“Fake news is first and foremost a problem of trust,” he says. “Fake news and social networks have eroded trust in the traditional media that were unable to adapt to the new reality. Solving fake news requires rebuilding the news ecosystem, and educating people to critically think and be more responsible on the social networks.”
By 2030, technology could help you lead a better life, morally as well more physically healthy. For example, you might programme your sat-nav to choose routes home from work that don’t pass any pubs. Religious leaders could release apps that lead you away from temptation, whether that’s gambling, texting the ex, or eating the wrong food.
There are already apps like Pronto Eat that tell you which takeaway meals are allowed in your particular dietary rules, whether they’re Kosher, Halal or vegan. Others help you shop according to ethical standards for clothes or coffee.
You can download an app to help you make more ethical decisions, written by philosophers to guide you through a process of reasoning and reflection. It’s been described as a conscience in your pocket.
“Algorithms that can assist individuals with recognizing their biases and promote positive nudging could be very beneficial,” says The Venerable Tenzin Priyadarshi, Buddhist chaplain at MIT and head of their Dalai Lama Center for Ethics and Transformative Values. Though “it does presume a willingness to change on the part of the individual.”
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He also points out, however, that all this technology risks diluting our sense of agency, the acceptance of moral responsibility for our own actions on which a conscience works.
“20 years ago we didn’t have cyber-bullying, cyber-stalking, fake news led actions, morphed images, etc.” Nudging can help, but it doesn’t really address the roots of bad behaviour, he warns, “It is important for people and organizations to understand causal links and behaviours.”
It’s tempting to imagine the real world becoming a more virtuous world, with sin relegated to the virtual world. But Tenzin has warnings about that too:
“Our brain doesn’t do an excellent job in discerning between the virtual and the real. We will still be nurturing the negative dispositions of our behavioural mind by engaging in negative interactions in the VR world.”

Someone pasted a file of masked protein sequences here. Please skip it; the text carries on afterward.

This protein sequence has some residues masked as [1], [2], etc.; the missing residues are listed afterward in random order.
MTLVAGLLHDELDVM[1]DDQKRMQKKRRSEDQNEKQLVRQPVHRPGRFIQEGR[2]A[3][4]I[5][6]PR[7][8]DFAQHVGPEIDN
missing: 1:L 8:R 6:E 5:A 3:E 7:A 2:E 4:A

In other words, doing sinful things, even in a virtual world with no direct consequences for anyone else, can increase our inner propensity towards non-virtuous thoughts, even if we never act on them.
So ultimately, though the forms of sinful action may change, the work of resisting temptation and living a virtuous life will probably still be a job for humans, not for algorithms.
CRISPR-Cas9 was recently used to create what is claimed to be the world’s first genome-edited babies in China. This relatively new technique hijacks a natural defence system used by bacteria to fight viral infection, using molecular ‘scissors’ to cut out precise sections of DNA inside the cells of a living organism, and replace them with different versions.
Since a single error among the 30,000 or so genes in your genome can cause serious disorders, being able to find that mistake and correct it, almost as easily as using the ‘find and replace’ function in a word-processing program, has huge promise.
By 2030 using CRISPR to edit the human genome will be another weapon against disease and genetic conditions. “It could potentially impact any medical condition we understand,” says genetics researcher Günes Taylor of London’s Francis Crick Institute. “If we know what has gone wrong, this is the tool we can use to fix it.”
Compared to previous tools available for tinkering with the genome, CRISPR-Cas9 is accurate, fast and cheap. And researchers are already finding ways to improve it still more. Cas9, the enzyme that cuts the DNA and splices in the replacement section, has rivals with exciting names like Cas13 and CasX.